La Dolce Vita
Living the sweet life right now
By Cynthia Adams
An officemate neighbor with a small business favors Italian shoes and clothing, and European wines and delectables — la dolce vita. The expression is also the title of a 1960 Fellini comedy-drama, which translates to “the sweet life.”
When it comes to matters of the table, Cliff is living the sweet life, which means he isn’t stuffing the good things inside a cupboard to molder for a special occasion.
Today is the occasion.
Cliff likes to cook but believes entertaining requires more than good food and wine. Even pre-Covid, he placed posies at each place setting, which were set with his best linens, silver and china.
His girlfriend and her mom noted the special touches. After hosting them for dinner recently, the mother lavished praise, comparing him to a handsome TV lifestyle guru named Colin Cowie, who grew up in South Africa. Known to consult with luminaries like Oprah, he is a stylish event planner.
But Cliff protested self-consciously. “Can’t you compare me to Brad Pitt?” he complained.
“But it’s true,” he admitted laughing. “I like to make it special. “Make it —” he broke off.
“An occasion?” I offered.
“That’s it!” Cliff smiled. “An occasion.”
Afterward, I rolled his words around:
If one thing has become radiantly clear in 2020, then surely it’s the need to make the most of our lives.
It was a wakeup call for me, who grew steadily more like Pizza Rat than Colin Cowie, languishing in a pandemic decay. But the pleasures of sweatpants-living had worn thin. Moreover, when I learned my athletic young nephew had Covid-19, I began to pull out treasures. What was I waiting for?
Out came my good earrings and favorite capri pants. I vowed to set a proper table and stop eating Nutella from the jar. I would get a grip.
Moment-marking had begun.
The people in my circle said this:
“When I want to feel special, no matter if it’s just me, or me and Clark, my partner,” says Larry, “I get out the nice china.”
“The crystal. The silver. I put at least one flower out. And I light a candle . . . and I think of someone who’s gone.”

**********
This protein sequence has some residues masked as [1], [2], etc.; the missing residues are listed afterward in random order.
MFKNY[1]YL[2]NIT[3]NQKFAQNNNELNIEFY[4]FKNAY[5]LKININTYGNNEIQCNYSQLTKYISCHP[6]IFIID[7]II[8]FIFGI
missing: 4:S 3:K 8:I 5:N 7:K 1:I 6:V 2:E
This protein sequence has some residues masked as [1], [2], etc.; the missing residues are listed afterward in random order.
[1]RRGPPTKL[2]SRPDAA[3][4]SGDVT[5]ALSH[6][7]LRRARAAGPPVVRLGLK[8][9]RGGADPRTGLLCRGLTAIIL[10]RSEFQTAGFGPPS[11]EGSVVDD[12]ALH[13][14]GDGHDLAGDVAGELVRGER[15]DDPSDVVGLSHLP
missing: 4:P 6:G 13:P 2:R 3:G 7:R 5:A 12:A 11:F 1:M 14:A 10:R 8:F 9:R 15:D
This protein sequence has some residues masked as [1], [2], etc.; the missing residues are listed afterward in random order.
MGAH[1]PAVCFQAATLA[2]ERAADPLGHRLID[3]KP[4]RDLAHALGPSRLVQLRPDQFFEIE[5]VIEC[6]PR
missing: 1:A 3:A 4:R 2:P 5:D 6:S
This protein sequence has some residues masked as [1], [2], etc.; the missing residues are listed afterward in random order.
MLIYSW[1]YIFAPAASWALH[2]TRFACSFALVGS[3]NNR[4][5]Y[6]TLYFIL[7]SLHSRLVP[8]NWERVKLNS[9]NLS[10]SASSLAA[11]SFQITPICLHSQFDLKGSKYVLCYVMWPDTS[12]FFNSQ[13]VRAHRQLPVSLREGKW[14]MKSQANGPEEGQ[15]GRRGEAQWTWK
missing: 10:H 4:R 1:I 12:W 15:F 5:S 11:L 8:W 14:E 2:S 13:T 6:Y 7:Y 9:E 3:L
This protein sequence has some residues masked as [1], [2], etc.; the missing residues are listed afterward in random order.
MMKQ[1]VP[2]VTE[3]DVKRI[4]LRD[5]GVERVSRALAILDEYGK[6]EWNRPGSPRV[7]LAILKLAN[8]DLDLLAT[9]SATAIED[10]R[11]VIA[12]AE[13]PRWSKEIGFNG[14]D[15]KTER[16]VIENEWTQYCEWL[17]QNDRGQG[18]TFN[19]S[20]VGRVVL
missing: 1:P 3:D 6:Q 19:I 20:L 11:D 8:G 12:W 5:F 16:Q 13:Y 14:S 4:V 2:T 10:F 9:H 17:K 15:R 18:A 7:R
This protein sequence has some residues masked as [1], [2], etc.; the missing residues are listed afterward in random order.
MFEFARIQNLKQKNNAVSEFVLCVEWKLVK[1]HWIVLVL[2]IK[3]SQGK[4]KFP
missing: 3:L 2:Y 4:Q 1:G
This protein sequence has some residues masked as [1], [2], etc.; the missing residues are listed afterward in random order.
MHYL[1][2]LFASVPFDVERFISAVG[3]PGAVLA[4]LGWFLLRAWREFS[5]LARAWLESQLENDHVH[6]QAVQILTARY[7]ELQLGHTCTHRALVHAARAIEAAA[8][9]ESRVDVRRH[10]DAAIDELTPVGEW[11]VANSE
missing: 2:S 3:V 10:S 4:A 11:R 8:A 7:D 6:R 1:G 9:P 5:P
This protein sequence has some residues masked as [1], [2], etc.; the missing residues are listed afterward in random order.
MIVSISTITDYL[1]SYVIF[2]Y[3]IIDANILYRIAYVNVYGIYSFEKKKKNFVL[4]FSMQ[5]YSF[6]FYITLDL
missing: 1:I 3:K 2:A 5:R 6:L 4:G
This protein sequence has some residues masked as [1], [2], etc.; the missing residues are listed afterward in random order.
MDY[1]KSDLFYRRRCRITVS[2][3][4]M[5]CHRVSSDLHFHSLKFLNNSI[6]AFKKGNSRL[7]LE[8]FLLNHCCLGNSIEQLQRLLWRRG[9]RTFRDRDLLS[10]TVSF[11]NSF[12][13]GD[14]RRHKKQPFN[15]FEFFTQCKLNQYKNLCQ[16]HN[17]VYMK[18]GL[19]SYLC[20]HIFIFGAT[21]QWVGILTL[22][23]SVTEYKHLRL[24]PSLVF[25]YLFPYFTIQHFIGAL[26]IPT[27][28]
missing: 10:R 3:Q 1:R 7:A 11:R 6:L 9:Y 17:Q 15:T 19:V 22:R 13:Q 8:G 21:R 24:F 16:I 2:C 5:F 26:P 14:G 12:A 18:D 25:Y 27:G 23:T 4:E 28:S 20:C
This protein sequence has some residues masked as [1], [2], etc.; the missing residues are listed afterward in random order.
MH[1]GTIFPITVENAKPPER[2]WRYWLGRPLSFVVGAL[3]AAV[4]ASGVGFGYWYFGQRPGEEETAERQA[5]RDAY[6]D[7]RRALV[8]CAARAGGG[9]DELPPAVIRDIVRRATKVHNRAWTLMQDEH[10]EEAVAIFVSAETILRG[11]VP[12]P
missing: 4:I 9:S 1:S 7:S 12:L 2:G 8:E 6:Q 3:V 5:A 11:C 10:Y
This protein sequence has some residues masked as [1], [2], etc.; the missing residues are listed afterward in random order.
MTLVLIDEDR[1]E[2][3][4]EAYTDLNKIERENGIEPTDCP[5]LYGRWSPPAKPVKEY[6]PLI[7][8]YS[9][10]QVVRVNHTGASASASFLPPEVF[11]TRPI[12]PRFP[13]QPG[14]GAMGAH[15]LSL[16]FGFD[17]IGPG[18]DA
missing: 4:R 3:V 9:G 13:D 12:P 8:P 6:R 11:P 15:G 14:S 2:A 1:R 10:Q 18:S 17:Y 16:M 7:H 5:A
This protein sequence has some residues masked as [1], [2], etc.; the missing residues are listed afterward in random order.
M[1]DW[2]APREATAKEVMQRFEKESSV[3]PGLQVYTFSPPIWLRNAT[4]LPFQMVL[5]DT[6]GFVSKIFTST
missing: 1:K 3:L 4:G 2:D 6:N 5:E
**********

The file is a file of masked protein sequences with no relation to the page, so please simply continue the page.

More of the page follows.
This has long been his habit since 1987, when the global HIV/AIDS epidemic struck and Larry lost his close North Carolina school friend, James Franklin Mitchell, who became well-known modeling for Calvin Klein and other fashion houses, later founding the design business J. F. Mitchell & Company. “When he was so sick at Sloan Kettering and I couldn’t go see him,” says Larry, “I would phone him. He asked me to light a candle and think of him.”
Ever since, Larry has continued to do this in memory of his friend.
“Now, whatever I do to make my little world beautiful is important to me,” Larry says.
My friend Minta does things Texan style big — hosting big gatherings with endless platters of food, offered up with an artist’s eye for beauty.
Minta creates occasion, prone to offer a dusting of social magic. The magic is not confined to the table. One wintry night she lit a roaring bonfire following the dinner, and guests moved outside with coffee to gasp at the brilliant stars in a crystal-clear sky.
In warmer months, the fun sometimes spills outside to the pond and dock behind her historic, comfortable country home. Minta says occasion-making is straightforward: “First the guests (good mix) and conversation is the main ‘course’ of the memorable event,” she reminisces.